Back in the lambda_handler function (Image 9), the createSnapshots and cleanupSnapshots functions are called within their own try blocks to capture execution errors accordingly:

Image 9: Calling createSnapshots and cleanupSnapshots within the handler

Collaborative Cloud Development in Cloud9

Collaboration and pair programming are both extremely important within any modern software development project. Utilizing AWS’s user management feature, Identity and Access Management (IAM), Cloud9 makes it easy to share your development environment with other users. Sharing your environment is easily done by navigating to the ‘Collaborate’ tab on the right side (see Image 10)

Image 10: Share your environment using the Collaborate Tab

Clicking on the ‘Share’ button will provide you with a pop-up, allowing you to specify IAM users to share with and the type of access (read/write or read-only) to grant them. Any IAM users who have been granted access will be able to see your development environment listed under the ‘Shared with you’ menu item in Services -> Cloud9 of their AWS Console.

Image 11 shows that the Cloud9 environment has been shared with IAM user ‘bcutler’ with ReadWrite permissions. In addition to the ability to see real time updates from others as they type, a group chat window makes it easy to communicate with co-collaborators. For example, IAM user ‘bcutler’ is actively editing the print statement on line 37 and has posted in the group chat on the right side of the screen.

Image 11: Cloud9 environment shared with an IAM user

The above features are simple yet effective, making collaborative cloud development possible for teams of all sizes.

Testing and Deploying Lambda Functions in AWS Cloud9

While Cloud9 provides a clean, snappy editor for the development of Lambda functions, arguably its greatest strength is the ability to execute and debug Lambda functions locally. As you test, you can provide payloads to mock input events commonly used as triggers for functions. The snapshotting Lambda function was designed to run on a schedule, as defined by a CloudWatch Event Rule. The screenshot below (Image 12) shows how an input payload (green and red text) can be used when testing your function:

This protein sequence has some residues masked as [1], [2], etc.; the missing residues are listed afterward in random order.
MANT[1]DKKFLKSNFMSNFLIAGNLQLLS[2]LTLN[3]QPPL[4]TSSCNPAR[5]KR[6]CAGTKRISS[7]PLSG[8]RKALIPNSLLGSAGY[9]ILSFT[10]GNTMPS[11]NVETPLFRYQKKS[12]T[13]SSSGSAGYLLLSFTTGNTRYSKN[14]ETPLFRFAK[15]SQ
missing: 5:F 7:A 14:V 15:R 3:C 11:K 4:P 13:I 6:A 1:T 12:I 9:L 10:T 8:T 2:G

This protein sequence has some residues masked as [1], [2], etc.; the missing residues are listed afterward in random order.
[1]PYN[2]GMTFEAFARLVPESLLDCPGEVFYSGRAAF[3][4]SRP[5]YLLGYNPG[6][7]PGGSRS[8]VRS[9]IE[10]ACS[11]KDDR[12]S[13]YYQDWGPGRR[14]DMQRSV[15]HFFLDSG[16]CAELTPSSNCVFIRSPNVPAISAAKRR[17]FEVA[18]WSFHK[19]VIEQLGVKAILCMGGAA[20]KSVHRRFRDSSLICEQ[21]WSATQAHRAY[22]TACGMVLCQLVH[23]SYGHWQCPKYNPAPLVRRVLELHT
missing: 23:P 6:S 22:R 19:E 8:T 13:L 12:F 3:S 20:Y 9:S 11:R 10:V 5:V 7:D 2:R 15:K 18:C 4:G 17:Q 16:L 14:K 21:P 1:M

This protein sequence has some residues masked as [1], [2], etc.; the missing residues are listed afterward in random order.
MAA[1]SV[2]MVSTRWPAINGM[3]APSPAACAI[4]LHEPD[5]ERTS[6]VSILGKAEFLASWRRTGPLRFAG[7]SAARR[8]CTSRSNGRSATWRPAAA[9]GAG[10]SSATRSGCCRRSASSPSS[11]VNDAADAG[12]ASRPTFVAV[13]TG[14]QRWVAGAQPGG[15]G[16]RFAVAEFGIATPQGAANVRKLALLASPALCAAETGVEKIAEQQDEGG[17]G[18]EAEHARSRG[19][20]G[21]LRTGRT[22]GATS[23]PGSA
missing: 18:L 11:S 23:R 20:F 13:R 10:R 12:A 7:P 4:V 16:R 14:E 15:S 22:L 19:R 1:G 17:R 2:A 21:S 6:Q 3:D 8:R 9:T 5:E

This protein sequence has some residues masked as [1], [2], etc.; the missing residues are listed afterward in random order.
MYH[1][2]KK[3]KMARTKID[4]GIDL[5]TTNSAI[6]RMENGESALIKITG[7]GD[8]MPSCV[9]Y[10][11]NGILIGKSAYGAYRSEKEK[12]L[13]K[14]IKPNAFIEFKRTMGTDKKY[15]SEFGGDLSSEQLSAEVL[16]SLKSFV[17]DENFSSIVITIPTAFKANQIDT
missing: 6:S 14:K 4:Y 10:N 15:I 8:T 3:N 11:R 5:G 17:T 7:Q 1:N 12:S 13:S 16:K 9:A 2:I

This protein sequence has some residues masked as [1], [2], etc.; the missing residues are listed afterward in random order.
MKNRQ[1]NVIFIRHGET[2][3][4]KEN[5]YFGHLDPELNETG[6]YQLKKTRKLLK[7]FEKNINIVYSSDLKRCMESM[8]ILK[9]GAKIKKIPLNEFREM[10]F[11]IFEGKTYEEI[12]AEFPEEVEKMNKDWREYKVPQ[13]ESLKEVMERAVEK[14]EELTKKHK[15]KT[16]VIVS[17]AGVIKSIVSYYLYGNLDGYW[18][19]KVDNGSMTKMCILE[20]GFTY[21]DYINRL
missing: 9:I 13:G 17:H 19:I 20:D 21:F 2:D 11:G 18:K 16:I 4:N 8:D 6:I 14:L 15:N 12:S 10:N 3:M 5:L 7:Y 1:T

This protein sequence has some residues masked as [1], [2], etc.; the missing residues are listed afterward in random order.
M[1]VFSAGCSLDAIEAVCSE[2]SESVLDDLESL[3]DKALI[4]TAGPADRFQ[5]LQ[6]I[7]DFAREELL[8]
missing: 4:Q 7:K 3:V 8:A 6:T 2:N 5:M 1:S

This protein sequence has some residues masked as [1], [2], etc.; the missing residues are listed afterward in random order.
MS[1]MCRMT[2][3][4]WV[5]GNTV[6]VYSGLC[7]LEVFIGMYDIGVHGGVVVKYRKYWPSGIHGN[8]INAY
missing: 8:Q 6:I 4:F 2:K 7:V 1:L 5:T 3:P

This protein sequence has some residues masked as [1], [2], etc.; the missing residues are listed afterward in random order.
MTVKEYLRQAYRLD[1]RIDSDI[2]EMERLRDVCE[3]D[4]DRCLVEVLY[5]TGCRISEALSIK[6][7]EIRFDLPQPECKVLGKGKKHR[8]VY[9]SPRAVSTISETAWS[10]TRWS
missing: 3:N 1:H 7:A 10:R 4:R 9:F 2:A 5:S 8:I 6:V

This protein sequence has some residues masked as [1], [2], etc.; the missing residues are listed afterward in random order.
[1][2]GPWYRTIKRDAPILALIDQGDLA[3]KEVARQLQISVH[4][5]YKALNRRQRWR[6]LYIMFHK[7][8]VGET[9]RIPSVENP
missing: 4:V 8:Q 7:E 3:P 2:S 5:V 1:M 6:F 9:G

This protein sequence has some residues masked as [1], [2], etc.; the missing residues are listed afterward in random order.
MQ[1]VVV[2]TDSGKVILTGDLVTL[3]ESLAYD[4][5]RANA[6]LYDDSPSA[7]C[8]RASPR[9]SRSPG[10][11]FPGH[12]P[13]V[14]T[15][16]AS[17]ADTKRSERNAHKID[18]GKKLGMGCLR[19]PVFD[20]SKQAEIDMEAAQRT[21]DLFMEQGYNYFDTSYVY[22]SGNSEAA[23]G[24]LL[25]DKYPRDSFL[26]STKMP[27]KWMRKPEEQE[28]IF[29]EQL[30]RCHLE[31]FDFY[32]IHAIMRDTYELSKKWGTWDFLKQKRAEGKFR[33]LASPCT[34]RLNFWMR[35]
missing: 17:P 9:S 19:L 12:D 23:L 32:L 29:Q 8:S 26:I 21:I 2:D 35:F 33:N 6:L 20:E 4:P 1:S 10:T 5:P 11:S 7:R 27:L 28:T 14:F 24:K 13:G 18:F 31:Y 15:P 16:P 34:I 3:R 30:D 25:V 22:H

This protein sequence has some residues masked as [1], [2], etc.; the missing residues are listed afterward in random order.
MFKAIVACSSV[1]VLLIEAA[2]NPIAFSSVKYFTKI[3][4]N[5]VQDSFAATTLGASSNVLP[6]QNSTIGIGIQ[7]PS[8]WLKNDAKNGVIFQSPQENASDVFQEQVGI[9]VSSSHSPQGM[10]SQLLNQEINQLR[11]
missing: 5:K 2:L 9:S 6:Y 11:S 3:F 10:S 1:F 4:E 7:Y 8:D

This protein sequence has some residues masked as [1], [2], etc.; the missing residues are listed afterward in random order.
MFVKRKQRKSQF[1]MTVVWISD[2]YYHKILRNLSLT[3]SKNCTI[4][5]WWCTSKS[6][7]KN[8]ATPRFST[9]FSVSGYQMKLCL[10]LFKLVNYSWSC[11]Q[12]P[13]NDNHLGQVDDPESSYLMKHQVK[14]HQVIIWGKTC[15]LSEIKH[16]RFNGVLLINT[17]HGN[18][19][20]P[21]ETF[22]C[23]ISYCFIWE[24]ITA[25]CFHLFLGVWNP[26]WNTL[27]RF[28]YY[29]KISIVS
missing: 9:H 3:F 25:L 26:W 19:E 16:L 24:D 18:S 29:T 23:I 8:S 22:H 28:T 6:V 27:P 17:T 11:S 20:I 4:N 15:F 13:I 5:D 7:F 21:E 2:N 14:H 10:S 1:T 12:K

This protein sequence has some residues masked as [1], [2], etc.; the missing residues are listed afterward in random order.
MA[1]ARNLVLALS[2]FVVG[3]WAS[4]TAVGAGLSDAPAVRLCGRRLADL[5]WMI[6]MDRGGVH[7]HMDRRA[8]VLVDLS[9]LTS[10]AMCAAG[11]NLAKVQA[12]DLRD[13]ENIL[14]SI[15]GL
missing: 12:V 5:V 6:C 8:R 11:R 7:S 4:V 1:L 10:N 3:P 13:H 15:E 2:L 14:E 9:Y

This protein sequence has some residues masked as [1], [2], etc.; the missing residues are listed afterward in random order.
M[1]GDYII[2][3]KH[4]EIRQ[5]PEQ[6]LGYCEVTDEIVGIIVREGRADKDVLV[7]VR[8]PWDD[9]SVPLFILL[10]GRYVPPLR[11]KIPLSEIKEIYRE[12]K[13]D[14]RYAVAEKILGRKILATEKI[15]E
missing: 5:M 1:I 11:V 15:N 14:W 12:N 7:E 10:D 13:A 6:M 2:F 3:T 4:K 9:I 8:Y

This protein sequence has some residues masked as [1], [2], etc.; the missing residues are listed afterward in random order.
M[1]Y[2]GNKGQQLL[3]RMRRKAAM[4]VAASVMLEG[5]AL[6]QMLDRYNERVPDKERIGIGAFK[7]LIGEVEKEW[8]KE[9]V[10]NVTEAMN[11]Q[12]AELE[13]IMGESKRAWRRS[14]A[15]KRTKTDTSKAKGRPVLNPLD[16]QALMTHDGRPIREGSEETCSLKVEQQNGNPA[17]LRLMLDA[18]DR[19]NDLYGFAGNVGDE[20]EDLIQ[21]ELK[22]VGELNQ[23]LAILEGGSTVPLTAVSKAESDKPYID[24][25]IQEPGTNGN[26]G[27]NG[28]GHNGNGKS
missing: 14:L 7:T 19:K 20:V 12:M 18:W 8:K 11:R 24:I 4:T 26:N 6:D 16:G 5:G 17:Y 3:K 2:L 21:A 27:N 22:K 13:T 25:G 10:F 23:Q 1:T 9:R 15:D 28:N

Image 12: Local execution of Lambda in Cloud9

Another particularly useful feature of the Cloud9 IDE is the ability to set breakpoints within your Lambda function, as shown to the right of Image 12. This allows you to check local variable values as you step through the execution. Finally, Cloud9 provides you with information on memory usage and execution time, helping you to allocate the correct resources and set timeout values before deploying it remotely to your AWS account.

Once you have tested your function thoroughly and are ready to deploy it to your AWS account, the process couldn’t be simpler. In the menu to the right of your developer environment, simply right click on your function listed under local functions and click Deploy. Within a matter of minutes, the latest version of your code will be pushed to your AWS account and visible within Services → Lambda.


Although in its infancy, AWS Cloud9 is a welcome and long overdue addition to the AWS suite of services. Since its inception, the most common complaint about Lambda has concerned difficulties in debugging functions. However, the simple yet effective tools provided by Cloud9 are a clear step in the right direction. Coupled with a streamlined editor and cross collaboration functionality, AWS Cloud9 provides an attractive option for developing your next Lambda function. I’ve only scratched the surface in terms of available functionality, so I urge you to check it out for yourselves. With a few clicks, you too could be developing on Cloud9 in no time!